A Bright Idea from Fotodiox: FlapJack Portable LED Studio Lights

When the folks at Fotodiox asked me if I wanted to look at one of their FlapJack portable LED studio lights, I told them “no.” One studio light is nearly as useless as one walkie-talkie. Oh, I know that there are skillful photographers out there who can do miraculous things with one light, but I also know I ain’t him. I told them I’d love to try TWO FlapJacks, and I’m happy to say they obliged.

In February I wrote about building a tabletop studio for less $10. You can refresh your memory here. That wasn’t a pipedream—I use that setup often. My plan was to use a pair of FlapJacks to light it. I was not disappointed.

From the first moment you begin using Fotodiox’s FlapJack portable LED studio lights you know that there is something special about them. The units I tested were remarkably well made and resembled 10-inch opaque shaving mirrors. But when I turned them on it was like having a lasso on the sun.

Using any constant light source when shooting close-ups makes it easier to control where shadows fall. LED lights offer some distinct advantages—they do not generate heat and their color temperature remains constant even when dimmed. FlapJacks offer more advantages.

They have built-in dimmers that range from 10% to 100%, can be powered by AC or a long-lasting 4400 mAh battery and are assembled with the LEDs mounted around their internal circumference, aimed inward toward layers of diffusion material. This unique construction means they produce soft, even lighting, similar to a softbox.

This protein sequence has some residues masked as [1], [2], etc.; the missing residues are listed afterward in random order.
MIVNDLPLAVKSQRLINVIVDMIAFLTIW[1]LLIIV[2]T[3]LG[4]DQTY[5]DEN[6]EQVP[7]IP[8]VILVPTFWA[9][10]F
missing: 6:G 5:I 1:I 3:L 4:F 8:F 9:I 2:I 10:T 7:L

FlapJacks are available in two rectangular models, the C-200S (8 x 5 inches) and the C-200L (11 x 4.25) and two circular models, the C-200R (7-inch diameter) and the C-300R (10-inch) which is shown here. The C-300R is the most expensive of the group, selling for $299.

Each comes complete with an NP-F style rechargeable battery and a two-bay charger, AC power adapter, a nicely made semi-hard case and a two-year USA Limited Warranty. The batteries are rated to last for about one hour, fifteen minutes, but in an extended commercial videotaping I enjoyed more than two hours of light.

—Jon Sienkiewicz